- - Tuesday, September 30, 2014


Columnist Robert Knight seems to think some big victory has been won over the American Civil Liberties Union because a public high school in Tennessee has cheerleaders and the audience reciting a prayer following the discontinuation of the loudspeaker-broadcast, school-organized prayer (“Score: Prayer 1,000, ACLU 0,” Web, Sept. 26). I disagree.

The ACLU, along with secularists like me, stand up for the principle that the government should not be involved in religious matters, including endorsing or furthering any sort of religion. If someone wants to voluntarily pray without governmental help, fine; but the government (be it public-school coaches or other officials) shouldn’t be leading prayers, nor should they invite clergy to do so. Would Christians in Tennessee or anywhere else want an Islamic cleric giving a prayer from the Koran during a football game? Of course not, and they should not have to tolerate it. Would they want an atheist coach reciting lines out of the Humanist Manifesto? Of course not, and neither would any atheist want to do so at such a time and place.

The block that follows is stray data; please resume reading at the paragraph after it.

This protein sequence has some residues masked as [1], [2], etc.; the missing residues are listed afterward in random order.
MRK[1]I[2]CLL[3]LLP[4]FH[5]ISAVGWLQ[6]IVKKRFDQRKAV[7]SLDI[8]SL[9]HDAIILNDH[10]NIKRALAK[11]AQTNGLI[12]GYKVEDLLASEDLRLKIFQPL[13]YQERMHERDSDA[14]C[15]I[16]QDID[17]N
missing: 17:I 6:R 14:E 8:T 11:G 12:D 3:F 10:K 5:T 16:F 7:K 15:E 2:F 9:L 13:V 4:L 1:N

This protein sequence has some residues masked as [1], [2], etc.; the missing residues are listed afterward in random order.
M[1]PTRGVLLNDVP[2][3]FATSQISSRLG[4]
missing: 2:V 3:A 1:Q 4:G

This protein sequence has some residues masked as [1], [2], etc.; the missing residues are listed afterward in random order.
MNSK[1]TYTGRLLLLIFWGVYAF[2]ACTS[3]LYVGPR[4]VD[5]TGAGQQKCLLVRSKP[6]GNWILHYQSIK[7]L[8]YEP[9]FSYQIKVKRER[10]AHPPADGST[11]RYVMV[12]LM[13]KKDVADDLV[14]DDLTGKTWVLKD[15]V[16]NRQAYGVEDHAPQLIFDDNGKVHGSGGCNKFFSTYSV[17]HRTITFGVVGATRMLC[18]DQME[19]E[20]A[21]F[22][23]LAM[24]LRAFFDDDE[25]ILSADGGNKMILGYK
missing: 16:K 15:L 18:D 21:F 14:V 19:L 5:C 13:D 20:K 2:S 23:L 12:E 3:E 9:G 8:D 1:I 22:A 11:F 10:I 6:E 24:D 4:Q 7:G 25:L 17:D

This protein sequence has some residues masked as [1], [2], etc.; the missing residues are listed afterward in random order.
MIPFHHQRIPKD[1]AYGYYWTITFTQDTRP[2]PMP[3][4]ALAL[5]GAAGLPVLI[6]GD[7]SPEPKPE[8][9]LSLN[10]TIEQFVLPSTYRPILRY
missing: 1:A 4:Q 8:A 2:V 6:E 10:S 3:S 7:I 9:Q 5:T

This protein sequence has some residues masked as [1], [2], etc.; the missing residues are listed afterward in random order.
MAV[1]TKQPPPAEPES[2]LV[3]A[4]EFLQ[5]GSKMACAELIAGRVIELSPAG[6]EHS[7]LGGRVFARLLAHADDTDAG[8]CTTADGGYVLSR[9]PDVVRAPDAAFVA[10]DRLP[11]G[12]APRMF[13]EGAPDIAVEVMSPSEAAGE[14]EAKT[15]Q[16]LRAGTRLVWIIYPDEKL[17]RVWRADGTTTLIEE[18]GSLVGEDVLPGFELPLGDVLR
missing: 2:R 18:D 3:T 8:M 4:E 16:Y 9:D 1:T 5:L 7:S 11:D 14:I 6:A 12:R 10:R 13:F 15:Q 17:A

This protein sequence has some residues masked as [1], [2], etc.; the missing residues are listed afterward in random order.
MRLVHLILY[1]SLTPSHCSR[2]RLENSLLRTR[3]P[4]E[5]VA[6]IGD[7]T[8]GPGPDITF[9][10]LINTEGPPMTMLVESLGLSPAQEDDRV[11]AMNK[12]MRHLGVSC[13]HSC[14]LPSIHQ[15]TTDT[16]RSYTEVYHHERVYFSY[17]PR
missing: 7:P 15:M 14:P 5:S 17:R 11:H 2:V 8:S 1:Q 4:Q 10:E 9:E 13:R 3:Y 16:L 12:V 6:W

Even in states such as Tennessee, not everyone is a Christian and not everyone wants to hear prayers. People go to a football game to be entertained or watch their brother or son play, not to hear the government lead a prayer.

By the way, the ACLU has defended the rights of Christians in prisons, in parks, on sidewalks and even in schools, to practice and advocate their religion. They just oppose, and rightly so, governmental involvement in it. Mr. Knight doesn’t seem to understand the basic principles of the ACLU when it comes to religion and the government. Disagree with the ACLU if you want, but please don’t make up a straw-man position so you can attack it.



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